‘American Horror Story: Roanoke’ episode 2 review: Murder in the walls


Roanoke -

Two episodes in, and we may be ready to proclaim that “American Horror Story: Roanoke” is a better season of the show than “Hotel” all of last year. It’s smaller, more emotional, and you get a precise sense of what the threat is, even if it is one that is fairly hard for these characters to conquer.

Through Wednesday night’s “Chapter 2,” what Shelby and Matt ended up realizing is that the threats that lay within their home were present long before their arrival — and potentially also the neighbors they felt were trying to scare them away. The creepy hospital-of-sorts that used to lie there was effective in its imagery, and also exceptionally creepy to watch. Having this lead to “murder” being etched into the wall of the home was powerful in its own way. Understandably, these two would want to get the hell out of Dodge as soon as possible after that, but the bank seems more than content to screw them over.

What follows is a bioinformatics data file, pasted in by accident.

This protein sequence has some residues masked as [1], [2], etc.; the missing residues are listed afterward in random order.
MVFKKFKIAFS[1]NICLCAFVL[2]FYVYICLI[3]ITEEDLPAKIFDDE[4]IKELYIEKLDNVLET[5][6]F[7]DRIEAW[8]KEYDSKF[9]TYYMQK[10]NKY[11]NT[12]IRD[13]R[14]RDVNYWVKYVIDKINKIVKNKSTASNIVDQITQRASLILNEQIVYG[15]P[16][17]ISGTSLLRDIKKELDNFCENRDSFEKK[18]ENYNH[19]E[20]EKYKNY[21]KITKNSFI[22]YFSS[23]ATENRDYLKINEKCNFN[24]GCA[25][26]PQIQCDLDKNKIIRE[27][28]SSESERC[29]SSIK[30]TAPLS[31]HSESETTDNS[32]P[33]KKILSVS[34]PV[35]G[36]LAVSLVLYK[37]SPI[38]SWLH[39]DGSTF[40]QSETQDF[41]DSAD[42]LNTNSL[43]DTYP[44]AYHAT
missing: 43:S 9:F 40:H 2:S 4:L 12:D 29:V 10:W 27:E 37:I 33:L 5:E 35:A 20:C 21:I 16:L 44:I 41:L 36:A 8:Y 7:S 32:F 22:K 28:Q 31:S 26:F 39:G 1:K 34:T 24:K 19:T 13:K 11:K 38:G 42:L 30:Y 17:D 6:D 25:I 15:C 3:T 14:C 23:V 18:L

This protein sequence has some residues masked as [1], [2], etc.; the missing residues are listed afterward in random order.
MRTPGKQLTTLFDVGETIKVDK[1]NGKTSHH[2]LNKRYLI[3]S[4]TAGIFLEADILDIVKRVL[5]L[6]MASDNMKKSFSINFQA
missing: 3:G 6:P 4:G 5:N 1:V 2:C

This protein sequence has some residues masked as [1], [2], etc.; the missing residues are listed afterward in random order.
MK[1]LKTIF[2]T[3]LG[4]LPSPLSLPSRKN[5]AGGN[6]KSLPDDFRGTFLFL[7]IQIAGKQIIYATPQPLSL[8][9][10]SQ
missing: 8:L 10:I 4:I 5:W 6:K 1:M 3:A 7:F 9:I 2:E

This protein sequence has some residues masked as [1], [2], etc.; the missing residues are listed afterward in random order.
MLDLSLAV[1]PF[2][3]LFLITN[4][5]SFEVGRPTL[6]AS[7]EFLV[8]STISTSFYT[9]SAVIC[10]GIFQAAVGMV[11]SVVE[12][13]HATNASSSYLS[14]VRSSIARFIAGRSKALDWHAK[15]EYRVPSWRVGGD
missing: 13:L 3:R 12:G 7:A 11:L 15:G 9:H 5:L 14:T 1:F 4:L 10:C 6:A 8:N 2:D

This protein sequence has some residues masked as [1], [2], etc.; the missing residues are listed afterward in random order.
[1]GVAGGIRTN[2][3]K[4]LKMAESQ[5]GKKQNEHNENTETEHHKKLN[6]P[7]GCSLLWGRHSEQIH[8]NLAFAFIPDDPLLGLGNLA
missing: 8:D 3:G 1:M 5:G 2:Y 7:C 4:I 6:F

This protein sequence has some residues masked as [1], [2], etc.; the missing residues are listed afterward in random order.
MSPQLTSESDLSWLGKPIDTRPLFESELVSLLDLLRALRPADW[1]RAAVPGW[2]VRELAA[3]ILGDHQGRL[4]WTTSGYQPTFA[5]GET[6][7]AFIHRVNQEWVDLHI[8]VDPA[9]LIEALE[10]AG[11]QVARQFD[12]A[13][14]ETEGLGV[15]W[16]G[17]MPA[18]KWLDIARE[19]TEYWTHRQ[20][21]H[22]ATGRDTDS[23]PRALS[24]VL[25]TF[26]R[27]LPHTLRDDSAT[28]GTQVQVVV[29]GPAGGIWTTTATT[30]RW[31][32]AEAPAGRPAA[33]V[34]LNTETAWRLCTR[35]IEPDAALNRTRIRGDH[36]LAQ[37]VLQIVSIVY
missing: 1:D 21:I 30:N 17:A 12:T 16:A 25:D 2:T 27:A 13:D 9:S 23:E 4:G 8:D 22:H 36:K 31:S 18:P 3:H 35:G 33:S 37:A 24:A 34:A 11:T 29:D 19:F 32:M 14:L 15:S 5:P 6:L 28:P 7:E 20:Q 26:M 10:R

While the appearances from the other notable cast members at present are limited, they are effective for what we’ve seen of them. Kathy Bates in particular is fantastic as these out-there / terrifying characters, and certainly was over the course of the hour here. Even Lady Gaga’s small appearance worked because she was playing an extremely different character than The Countless last year. So much for all of that glamour, right?

Let’s go ahead now and get the biggest issue with the season out of the way: We understand that Shelby and Matt would be financially destitute if they abandon this out, but at the same exact time they’d be alive. Isn’t that better than sticking around? The longer these two stick around in this hellhole without a legitimate reason to do so, the dumber they look. Maybe their stupidity is meant to be a conceit of the show-within-a-show format we’re seeing, given that people not running from danger is a common trope there.

Now, the positive: The performances from the leads are great, and Lee may be the best character Angela Bassett has played in her time on the show. She’s gone more subtle and heartbroken, and that’s a better test of her extraordinary skill. The best thing we can say in the end about “Roanoke” is that it’s captivating, it’s succinct, and it’s just creepy enough to keep our interest. It’s not revolutionizing anything, but at this point in the show’s run, we’re content with something that is very good, even if it doesn’t always try too hard to be great. Grade: B-.

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